Pupil engagement [4 ]
    Pupil enjoyment [ 4]
    Pupils meeting lesson objectives [ 4]
    Suitability of technique for the content being delivered [3 ]
    How much YOU enjoyed using this technique [4 ]

    (1) very negative (2) negative (3) positive (4) very positive

  5. Matthew12:44

    Think, pair, share in year 3 literacy
    Time taken to prepare - no time at all.

    I used this during a literacy lesson on non-fiction text. The children were designing their own leaflet about healthy teeth. In the lesson the children were expected to think of suitable headings to go into their leaflet. The children were asked to independently THINK for 1 min and write down heading ideas on a whiteboard. The children were then asked to PAIR up with a partner and try to think of more ideas for suitable headings. Next the children were asked to SHARE their ideas as a group of four and write down four or more good headings onto a brainstorm. The groups were then encouraged to SHOW OFF (I added an extra element to the think, pair, share) their ideas to the rest of the class.

    I used this independently, in pairs, in groups and as a class.

    The children were clearly engaged and produced some excellent heading ideas for their work.

    The activity worked well even with lower attaining pupils. Support was given to LA children when it came to writing ideas down.

    Make it defined steps. Reinforce to the children how they should be working at each stage of the think, pair, share. e.g. THINK - "You are thinking on your own I want you to be completely silent when you do this."

    Pupil engagement 4
    Pupil enjoyment 3
    Pupils meeting lesson objectives 5
    Suitability of technique for the content being delivered 4
    How much YOU enjoyed using this technique 4

  6. Miss Hussain12:45

    Class - Year 2
    Tool used – think pair share
    Time taken to prepare (in minutes) - 10

    I used this tool during a numeracy lesson. The children were asked to think about what adding and taking away meant and then shared this in their pair; where they would then feedback to the class.

    This activity was used as a starter and enabled the children to share their ideas.

    This is a very effective tool and the children enjoyed this immensely.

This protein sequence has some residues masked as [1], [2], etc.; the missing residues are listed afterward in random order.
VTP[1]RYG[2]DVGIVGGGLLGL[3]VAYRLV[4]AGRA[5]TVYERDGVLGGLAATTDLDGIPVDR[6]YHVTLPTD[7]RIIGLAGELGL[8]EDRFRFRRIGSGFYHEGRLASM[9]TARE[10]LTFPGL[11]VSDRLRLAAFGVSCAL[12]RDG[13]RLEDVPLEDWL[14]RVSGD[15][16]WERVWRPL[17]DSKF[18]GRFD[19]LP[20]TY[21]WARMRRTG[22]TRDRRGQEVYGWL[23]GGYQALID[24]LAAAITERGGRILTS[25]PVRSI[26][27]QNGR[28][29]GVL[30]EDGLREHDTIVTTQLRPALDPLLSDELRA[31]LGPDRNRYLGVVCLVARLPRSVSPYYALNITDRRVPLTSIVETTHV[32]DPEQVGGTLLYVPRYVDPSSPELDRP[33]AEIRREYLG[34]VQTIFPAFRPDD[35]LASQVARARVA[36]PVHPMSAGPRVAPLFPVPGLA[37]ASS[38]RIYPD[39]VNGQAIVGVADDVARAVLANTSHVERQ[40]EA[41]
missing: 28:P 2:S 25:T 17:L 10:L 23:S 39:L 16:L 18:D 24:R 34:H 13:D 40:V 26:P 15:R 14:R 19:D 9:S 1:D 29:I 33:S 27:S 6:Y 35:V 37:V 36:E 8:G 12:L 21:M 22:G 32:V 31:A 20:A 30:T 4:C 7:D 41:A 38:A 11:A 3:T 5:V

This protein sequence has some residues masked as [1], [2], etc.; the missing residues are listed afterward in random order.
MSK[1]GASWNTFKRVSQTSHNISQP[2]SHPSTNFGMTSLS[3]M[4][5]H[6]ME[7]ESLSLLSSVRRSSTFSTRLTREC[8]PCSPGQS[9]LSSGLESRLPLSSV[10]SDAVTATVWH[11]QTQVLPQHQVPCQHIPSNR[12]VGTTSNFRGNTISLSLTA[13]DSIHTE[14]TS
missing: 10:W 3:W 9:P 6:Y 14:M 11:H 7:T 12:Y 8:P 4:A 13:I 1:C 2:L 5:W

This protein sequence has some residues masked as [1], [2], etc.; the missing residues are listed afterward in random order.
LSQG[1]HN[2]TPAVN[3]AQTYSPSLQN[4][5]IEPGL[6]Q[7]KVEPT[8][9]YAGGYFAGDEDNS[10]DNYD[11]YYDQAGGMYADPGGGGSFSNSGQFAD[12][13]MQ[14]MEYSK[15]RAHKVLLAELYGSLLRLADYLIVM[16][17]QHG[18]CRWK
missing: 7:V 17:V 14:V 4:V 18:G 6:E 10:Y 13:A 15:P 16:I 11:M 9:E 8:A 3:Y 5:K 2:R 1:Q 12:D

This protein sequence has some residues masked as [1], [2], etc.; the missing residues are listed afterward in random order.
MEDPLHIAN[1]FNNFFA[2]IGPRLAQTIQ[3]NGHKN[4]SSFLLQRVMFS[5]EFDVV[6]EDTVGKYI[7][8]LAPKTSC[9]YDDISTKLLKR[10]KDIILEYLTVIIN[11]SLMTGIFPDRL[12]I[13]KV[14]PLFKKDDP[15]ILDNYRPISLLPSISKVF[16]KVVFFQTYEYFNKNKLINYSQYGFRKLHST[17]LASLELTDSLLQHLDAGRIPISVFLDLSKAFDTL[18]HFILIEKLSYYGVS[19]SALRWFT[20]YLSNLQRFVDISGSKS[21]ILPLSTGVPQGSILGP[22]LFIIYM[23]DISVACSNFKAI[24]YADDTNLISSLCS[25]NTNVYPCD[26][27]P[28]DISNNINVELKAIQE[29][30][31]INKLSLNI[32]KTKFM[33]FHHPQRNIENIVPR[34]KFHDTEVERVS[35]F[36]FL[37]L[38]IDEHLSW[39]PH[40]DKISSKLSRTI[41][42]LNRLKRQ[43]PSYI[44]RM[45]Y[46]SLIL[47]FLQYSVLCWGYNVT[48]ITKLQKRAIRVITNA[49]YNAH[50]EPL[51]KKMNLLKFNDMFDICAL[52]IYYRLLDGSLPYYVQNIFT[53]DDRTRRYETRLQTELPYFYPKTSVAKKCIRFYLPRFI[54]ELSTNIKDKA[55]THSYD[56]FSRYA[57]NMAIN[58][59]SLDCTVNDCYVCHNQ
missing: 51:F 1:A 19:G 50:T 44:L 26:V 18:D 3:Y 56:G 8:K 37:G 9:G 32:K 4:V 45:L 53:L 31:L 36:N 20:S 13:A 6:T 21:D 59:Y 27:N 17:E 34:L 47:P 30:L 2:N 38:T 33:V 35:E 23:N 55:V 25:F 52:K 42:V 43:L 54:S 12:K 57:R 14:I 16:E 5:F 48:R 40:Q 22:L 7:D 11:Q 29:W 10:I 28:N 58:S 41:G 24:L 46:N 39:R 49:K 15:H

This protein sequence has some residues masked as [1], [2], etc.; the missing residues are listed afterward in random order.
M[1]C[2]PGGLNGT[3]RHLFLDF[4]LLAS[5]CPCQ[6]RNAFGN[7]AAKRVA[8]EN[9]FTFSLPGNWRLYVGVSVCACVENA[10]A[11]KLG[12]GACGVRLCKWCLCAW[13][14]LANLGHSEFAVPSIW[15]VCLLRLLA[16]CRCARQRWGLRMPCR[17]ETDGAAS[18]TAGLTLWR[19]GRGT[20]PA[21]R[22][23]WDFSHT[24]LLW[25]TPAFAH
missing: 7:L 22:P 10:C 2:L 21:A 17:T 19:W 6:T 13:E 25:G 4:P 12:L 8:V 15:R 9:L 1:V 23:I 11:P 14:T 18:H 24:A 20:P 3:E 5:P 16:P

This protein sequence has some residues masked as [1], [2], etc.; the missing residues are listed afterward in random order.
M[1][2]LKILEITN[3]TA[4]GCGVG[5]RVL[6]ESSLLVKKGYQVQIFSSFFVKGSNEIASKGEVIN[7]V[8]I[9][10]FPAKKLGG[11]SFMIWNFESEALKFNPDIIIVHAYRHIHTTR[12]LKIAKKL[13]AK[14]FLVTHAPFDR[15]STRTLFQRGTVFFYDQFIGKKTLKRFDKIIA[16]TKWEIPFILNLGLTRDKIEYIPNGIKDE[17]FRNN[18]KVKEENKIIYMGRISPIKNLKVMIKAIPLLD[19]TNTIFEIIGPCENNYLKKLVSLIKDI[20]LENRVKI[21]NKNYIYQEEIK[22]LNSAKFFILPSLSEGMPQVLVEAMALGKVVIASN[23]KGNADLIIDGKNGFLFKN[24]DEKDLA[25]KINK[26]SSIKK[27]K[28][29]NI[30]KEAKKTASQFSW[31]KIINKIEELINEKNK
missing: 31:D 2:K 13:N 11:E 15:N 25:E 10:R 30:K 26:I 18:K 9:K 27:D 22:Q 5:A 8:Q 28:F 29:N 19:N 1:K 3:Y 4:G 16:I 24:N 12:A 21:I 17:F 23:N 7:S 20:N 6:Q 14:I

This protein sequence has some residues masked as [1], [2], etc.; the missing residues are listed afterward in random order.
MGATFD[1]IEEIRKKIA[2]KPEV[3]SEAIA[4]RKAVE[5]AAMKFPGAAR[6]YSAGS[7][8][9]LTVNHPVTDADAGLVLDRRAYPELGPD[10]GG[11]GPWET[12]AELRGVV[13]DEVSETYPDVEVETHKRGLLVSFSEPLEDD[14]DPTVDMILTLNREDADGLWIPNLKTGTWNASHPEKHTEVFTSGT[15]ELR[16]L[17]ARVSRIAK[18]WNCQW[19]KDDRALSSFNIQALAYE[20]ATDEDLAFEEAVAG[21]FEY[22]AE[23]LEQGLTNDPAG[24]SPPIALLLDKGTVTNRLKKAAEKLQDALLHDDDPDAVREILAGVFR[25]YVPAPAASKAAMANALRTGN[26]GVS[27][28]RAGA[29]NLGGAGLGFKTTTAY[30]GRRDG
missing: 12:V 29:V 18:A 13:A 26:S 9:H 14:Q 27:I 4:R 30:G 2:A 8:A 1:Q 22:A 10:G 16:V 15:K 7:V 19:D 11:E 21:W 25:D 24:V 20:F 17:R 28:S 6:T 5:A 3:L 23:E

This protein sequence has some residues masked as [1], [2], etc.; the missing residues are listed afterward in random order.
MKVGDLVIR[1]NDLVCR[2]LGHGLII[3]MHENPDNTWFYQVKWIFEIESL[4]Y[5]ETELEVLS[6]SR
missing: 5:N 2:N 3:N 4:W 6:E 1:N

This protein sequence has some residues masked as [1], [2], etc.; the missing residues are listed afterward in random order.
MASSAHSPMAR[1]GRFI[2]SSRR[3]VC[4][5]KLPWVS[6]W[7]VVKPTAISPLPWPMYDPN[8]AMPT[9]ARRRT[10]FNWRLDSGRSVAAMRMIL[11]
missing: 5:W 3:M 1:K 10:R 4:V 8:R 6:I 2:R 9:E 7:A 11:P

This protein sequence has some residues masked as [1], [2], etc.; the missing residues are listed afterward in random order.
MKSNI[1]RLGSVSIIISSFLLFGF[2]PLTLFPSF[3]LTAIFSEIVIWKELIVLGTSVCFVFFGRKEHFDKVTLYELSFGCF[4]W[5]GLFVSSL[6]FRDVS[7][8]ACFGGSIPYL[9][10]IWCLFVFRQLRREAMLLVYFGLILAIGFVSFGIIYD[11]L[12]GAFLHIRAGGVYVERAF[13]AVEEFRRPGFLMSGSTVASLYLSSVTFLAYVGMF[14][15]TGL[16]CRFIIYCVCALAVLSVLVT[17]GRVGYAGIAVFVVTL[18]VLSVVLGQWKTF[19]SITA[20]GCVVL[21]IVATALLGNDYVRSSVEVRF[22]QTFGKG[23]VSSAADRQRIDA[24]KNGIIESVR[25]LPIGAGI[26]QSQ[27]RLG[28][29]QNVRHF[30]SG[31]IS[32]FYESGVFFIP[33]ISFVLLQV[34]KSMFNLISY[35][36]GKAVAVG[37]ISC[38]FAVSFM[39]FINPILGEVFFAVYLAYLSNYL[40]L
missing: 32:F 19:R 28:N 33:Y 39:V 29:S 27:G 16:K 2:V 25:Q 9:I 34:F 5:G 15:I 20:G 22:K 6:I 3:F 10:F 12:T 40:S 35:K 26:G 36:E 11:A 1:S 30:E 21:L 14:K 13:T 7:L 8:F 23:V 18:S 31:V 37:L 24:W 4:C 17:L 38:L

Pupil engagement [4]
    Pupil enjoyment [4 ]
    Pupils meeting lesson objectives [3 ]
    Suitability of technique for the content being delivered [4 ]
    How much YOU enjoyed using this technique [4 ]

    (1) very negative (2) negative (3) positive (4) very positive

  7. Julie12:48

    Think Pair Share in Reception class
    Tool used - Think Pair Share
    Time taken to prepare (in minutes) - 5 mins
    Year group - Reception
    Subject and topic - CLLD

    I used 'interesting pictures' and displayed one per session on the Interactive Whiteboard. For example, a boat sitting in the middle of a calm sea with clear blue sky; a 'Star Wars' type space ship; a gloomy looking forest; large dinosaur type prints in the sand.

    The children were asked to just look at the picture for a minute or so and think about it. Initially I wondered out loud "Where might this be?", "Who might be there?" "Where are they going?" etc to give the children an idea to base their thoughts on. Then they shared their ideas with their talking partner for a couple of minutes. Myself and the LSA based ourselves with key children who struggle with language. Finally, each pair shared their ideas with the whole class.

    The ideas they generate, even from the start, were very exciting. They were focussed and relevant to the picture. For example, for the boat picture they thought people had gone fishing for their tea; that a storm might come; that the boat's engine had broken; that they were on their way to a beach. I scribed some key words from their ideas on the whiteboard and we ended up verbally creating a story incorporating their ideas.

    All children were engaged throughout.

    I found this a useful session and would probably use it once a week to particularly develop speaking and listening skills; develop vocabulary and language. It takes 5 minutes to prepare and you could build a folder of interesting pictures (Google images is great for this) that you can dip into anytime.

    Overall I would score each aspect at 4.

  8. Ms Makepeace & Mr Rentall12:50

    Year group – Year 1/ Year 2
    Subject and topic – English

    We have adapted partner talking by allowing the children think time before partner share and then sharing with the class in English in order to develop story ideas.

    The children really appreciated the extra time to think, this was evident in their ideas suggestions.

    The activity provided learners who need more ‘thinking time’ the opportunity to consider the questions and develop thinking/ ideas before having to share with a partner.

    It is very effective and can support the children to organise their thoughts.

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(Please post when you have tried this particular tool - thanks!)
How did you adapt this tool for your classroom?
What was the response from your learners?
What advice would you give other teachers about this tool?